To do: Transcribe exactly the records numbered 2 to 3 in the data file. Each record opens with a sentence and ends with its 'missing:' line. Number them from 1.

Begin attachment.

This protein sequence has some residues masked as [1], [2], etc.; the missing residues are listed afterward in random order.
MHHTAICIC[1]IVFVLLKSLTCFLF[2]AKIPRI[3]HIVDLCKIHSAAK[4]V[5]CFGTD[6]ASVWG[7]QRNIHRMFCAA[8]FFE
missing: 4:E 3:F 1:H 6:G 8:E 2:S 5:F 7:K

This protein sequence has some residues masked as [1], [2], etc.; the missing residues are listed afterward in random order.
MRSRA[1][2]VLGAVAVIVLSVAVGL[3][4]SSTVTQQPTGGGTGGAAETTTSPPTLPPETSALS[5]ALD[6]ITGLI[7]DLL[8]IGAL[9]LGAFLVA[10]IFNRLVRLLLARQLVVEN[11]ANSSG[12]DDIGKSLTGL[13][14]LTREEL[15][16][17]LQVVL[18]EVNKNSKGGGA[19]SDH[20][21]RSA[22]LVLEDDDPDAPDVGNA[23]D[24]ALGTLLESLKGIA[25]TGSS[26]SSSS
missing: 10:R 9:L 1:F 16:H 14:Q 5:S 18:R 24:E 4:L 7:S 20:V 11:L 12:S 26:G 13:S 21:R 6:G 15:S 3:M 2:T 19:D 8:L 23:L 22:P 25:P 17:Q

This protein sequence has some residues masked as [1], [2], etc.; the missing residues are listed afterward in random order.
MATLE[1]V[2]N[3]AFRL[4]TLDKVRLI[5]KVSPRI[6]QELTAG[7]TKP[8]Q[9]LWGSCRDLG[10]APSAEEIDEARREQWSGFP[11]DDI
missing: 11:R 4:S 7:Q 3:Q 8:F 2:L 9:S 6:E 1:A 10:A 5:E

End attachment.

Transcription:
This protein sequence has some residues masked as [1], [2], etc.; the missing residues are listed afterward in random order.
MRSRA[1][2]VLGAVAVIVLSVAVGL[3][4]SSTVTQQPTGGGTGGAAETTTSPPTLPPETSALS[5]ALD[6]ITGLI[7]DLL[8]IGAL[9]LGAFLVA[10]IFNRLVRLLLARQLVVEN[11]ANSSG[12]DDIGKSLTGL[13][14]LTREEL[15][16][17]LQVVL[18]EVNKNSKGGGA[19]SDH[20][21]RSA[22]LVLEDDDPDAPDVGNA[23]D[24]ALGTLLESLKGIA[25]TGSS[26]SSSS
missing: 10:R 9:L 1:F 16:H 14:Q 5:S 18:R 24:E 4:L 7:S 20:V 11:L 12:S 26:G 13:S 21:R 6:G 15:S 3:M 2:T 19:D 8:L 23:L 22:P 25:P 17:Q

This protein sequence has some residues masked as [1], [2], etc.; the missing residues are listed afterward in random order.
MATLE[1]V[2]N[3]AFRL[4]TLDKVRLI[5]KVSPRI[6]QELTAG[7]TKP[8]Q[9]LWGSCRDLG[10]APSAEEIDEARREQWSGFP[11]DDI
missing: 11:R 4:S 7:Q 3:Q 8:F 2:L 9:S 6:E 1:A 10:A 5:E